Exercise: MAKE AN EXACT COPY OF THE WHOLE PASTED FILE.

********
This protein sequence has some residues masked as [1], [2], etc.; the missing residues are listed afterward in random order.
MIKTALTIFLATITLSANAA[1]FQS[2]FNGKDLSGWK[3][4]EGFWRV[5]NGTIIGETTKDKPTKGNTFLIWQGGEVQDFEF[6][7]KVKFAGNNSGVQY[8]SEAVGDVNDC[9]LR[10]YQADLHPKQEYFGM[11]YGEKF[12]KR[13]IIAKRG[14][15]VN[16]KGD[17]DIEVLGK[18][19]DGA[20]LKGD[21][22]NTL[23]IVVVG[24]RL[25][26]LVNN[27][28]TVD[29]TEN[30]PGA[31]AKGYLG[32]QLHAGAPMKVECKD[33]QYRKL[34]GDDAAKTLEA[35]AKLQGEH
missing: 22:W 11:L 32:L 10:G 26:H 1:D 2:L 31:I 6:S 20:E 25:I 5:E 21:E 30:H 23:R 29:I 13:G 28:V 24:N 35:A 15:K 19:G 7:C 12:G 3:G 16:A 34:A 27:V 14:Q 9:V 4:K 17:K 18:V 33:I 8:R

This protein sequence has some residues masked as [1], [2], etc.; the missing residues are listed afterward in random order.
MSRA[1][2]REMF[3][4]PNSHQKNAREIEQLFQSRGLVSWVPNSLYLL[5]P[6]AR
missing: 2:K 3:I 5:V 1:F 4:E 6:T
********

This protein sequence has some residues masked as [1], [2], etc.; the missing residues are listed afterward in random order.
MIKTALTIFLATITLSANAA[1]FQS[2]FNGKDLSGWK[3][4]EGFWRV[5]NGTIIGETTKDKPTKGNTFLIWQGGEVQDFEF[6][7]KVKFAGNNSGVQY[8]SEAVGDVNDC[9]LR[10]YQADLHPKQEYFGM[11]YGEKF[12]KR[13]IIAKRG[14][15]VN[16]KGD[17]DIEVLGK[18][19]DGA[20]LKGD[21][22]NTL[23]IVVVG[24]RL[25][26]LVNN[27][28]TVD[29]TEN[30]PGA[31]AKGYLG[32]QLHAGAPMKVECKD[33]QYRKL[34]GDDAAKTLEA[35]AKLQGEH
missing: 22:W 11:L 32:L 10:G 26:H 1:D 2:L 31:I 6:S 20:E 25:I 5:E 21:E 30:H 23:R 29:I 13:G 28:V 24:N 35:A 15:K 19:G 7:C 12:G 3:G 16:A 34:A 27:V 14:Q 9:V 4:K 17:K 18:V 33:I 8:R

This protein sequence has some residues masked as [1], [2], etc.; the missing residues are listed afterward in random order.
MSRA[1][2]REMF[3][4]PNSHQKNAREIEQLFQSRGLVSWVPNSLYLL[5]P[6]AR
missing: 2:K 3:I 5:V 1:F 4:E 6:T